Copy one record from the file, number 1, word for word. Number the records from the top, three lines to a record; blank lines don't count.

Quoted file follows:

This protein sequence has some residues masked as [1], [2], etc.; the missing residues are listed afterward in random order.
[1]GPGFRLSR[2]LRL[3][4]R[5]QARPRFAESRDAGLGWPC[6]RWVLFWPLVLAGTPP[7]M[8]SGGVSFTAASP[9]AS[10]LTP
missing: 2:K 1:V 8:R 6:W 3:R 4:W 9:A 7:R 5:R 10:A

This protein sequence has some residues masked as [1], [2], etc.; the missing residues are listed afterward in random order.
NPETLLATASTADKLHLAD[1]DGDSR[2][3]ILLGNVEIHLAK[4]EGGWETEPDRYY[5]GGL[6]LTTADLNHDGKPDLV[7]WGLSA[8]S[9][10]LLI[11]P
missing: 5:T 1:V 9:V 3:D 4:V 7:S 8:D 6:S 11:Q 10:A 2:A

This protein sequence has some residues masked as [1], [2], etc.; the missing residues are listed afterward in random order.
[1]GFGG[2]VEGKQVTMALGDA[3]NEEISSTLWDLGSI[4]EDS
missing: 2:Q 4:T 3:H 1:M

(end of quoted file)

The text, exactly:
This protein sequence has some residues masked as [1], [2], etc.; the missing residues are listed afterward in random order.
[1]GPGFRLSR[2]LRL[3][4]R[5]QARPRFAESRDAGLGWPC[6]RWVLFWPLVLAGTPP[7]M[8]SGGVSFTAASP[9]AS[10]LTP
missing: 2:K 1:V 8:R 6:W 3:R 4:W 9:A 7:R 5:R 10:A